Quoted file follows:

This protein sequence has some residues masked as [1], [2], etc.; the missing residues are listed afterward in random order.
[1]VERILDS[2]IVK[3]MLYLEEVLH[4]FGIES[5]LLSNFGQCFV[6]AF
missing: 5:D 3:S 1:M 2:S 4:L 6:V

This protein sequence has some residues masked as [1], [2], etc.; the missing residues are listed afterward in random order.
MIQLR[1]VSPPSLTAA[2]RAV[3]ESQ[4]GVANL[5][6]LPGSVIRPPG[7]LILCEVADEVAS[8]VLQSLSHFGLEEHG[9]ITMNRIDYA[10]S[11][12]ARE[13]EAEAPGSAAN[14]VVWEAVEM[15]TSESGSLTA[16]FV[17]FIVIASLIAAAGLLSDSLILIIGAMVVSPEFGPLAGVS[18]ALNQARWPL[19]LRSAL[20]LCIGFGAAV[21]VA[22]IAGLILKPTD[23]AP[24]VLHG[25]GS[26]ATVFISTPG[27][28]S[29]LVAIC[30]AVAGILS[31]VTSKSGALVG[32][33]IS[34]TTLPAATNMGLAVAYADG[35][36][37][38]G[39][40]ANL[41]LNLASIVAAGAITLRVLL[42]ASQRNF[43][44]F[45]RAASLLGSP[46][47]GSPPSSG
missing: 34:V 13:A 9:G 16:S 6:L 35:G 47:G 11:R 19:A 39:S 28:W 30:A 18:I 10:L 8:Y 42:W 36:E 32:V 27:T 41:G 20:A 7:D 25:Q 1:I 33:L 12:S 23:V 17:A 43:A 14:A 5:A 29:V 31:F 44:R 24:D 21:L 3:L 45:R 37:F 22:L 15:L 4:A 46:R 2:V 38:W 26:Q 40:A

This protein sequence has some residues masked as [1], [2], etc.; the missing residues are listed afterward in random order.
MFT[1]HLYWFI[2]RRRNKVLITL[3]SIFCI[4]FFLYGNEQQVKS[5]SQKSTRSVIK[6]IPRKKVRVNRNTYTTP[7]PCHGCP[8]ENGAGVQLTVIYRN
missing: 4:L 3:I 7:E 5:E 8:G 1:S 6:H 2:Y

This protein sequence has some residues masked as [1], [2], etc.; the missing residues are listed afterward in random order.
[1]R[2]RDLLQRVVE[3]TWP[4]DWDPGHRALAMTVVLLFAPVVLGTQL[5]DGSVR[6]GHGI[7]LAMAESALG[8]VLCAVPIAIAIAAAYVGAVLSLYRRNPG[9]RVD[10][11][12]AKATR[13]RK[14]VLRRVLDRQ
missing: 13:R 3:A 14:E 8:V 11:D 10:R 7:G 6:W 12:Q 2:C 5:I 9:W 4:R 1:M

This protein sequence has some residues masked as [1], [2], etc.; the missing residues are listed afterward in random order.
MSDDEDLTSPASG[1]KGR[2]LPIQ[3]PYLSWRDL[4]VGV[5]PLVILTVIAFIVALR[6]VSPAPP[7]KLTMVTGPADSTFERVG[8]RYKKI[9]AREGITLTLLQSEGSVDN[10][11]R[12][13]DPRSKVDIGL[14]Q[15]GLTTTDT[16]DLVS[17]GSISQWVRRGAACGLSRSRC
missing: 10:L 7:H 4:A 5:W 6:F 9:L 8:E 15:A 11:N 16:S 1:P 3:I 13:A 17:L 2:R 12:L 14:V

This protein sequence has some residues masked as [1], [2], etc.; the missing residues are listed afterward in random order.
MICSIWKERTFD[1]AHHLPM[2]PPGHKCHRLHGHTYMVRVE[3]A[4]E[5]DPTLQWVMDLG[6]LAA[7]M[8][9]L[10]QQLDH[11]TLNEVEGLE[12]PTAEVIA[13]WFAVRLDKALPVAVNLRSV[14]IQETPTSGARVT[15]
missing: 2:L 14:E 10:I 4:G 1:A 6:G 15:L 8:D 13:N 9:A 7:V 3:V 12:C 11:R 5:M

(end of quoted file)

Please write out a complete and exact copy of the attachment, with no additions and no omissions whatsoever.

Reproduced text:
This protein sequence has some residues masked as [1], [2], etc.; the missing residues are listed afterward in random order.
[1]VERILDS[2]IVK[3]MLYLEEVLH[4]FGIES[5]LLSNFGQCFV[6]AF
missing: 5:D 3:S 1:M 2:S 4:L 6:V

This protein sequence has some residues masked as [1], [2], etc.; the missing residues are listed afterward in random order.
MIQLR[1]VSPPSLTAA[2]RAV[3]ESQ[4]GVANL[5][6]LPGSVIRPPG[7]LILCEVADEVAS[8]VLQSLSHFGLEEHG[9]ITMNRIDYA[10]S[11][12]ARE[13]EAEAPGSAAN[14]VVWEAVEM[15]TSESGSLTA[16]FV[17]FIVIASLIAAAGLLSDSLILIIGAMVVSPEFGPLAGVS[18]ALNQARWPL[19]LRSAL[20]LCIGFGAAV[21]VA[22]IAGLILKPTD[23]AP[24]VLHG[25]GS[26]ATVFISTPG[27][28]S[29]LVAIC[30]AVAGILS[31]VTSKSGALVG[32][33]IS[34]TTLPAATNMGLAVAYADG[35][36][37][38]G[39][40]ANL[41]LNLASIVAAGAITLRVLL[42]ASQRNF[43][44]F[45]RAASLLGSP[46][47]GSPPSSG
missing: 34:V 13:A 9:G 16:S 6:L 35:G 47:G 11:R 19:A 39:S 28:W 30:A 18:I 10:L 8:Y 42:W 36:E 32:V 27:T 41:G 20:A 7:D 25:Q 1:I 33:L 12:S 23:V 17:A 43:A 14:A 5:A 29:V 31:F 44:R 24:D 21:L 3:L 45:R 37:F 22:L 15:L 4:A 46:R 2:V 38:W 26:Q 40:A

This protein sequence has some residues masked as [1], [2], etc.; the missing residues are listed afterward in random order.
MFT[1]HLYWFI[2]RRRNKVLITL[3]SIFCI[4]FFLYGNEQQVKS[5]SQKSTRSVIK[6]IPRKKVRVNRNTYTTP[7]PCHGCP[8]ENGAGVQLTVIYRN
missing: 4:L 3:I 7:E 5:E 8:G 1:S 6:H 2:Y

This protein sequence has some residues masked as [1], [2], etc.; the missing residues are listed afterward in random order.
[1]R[2]RDLLQRVVE[3]TWP[4]DWDPGHRALAMTVVLLFAPVVLGTQL[5]DGSVR[6]GHGI[7]LAMAESALG[8]VLCAVPIAIAIAAAYVGAVLSLYRRNPG[9]RVD[10][11][12]AKATR[13]RK[14]VLRRVLDRQ
missing: 13:R 3:A 14:E 8:V 11:D 10:R 7:G 6:W 12:Q 2:C 5:I 9:W 4:R 1:M

This protein sequence has some residues masked as [1], [2], etc.; the missing residues are listed afterward in random order.
MSDDEDLTSPASG[1]KGR[2]LPIQ[3]PYLSWRDL[4]VGV[5]PLVILTVIAFIVALR[6]VSPAPP[7]KLTMVTGPADSTFERVG[8]RYKKI[9]AREGITLTLLQSEGSVDN[10][11]R[12][13]DPRSKVDIGL[14]Q[15]GLTTTDT[16]DLVS[17]GSISQWVRRGAACGLSRSRC
missing: 10:L 7:H 4:A 5:W 6:F 9:L 8:E 15:A 11:N 16:S 1:P 3:I 13:A 17:L 2:R 12:L 14:V

This protein sequence has some residues masked as [1], [2], etc.; the missing residues are listed afterward in random order.
MICSIWKERTFD[1]AHHLPM[2]PPGHKCHRLHGHTYMVRVE[3]A[4]E[5]DPTLQWVMDLG[6]LAA[7]M[8][9]L[10]QQLDH[11]TLNEVEGLE[12]PTAEVIA[13]WFAVRLDKALPVAVNLRSV[14]IQETPTSGARVT[15]
missing: 2:L 14:E 10:I 4:G 1:A 6:G 15:L 8:D 13:N 9:A 7:V 3:V 12:C 11:R 5:M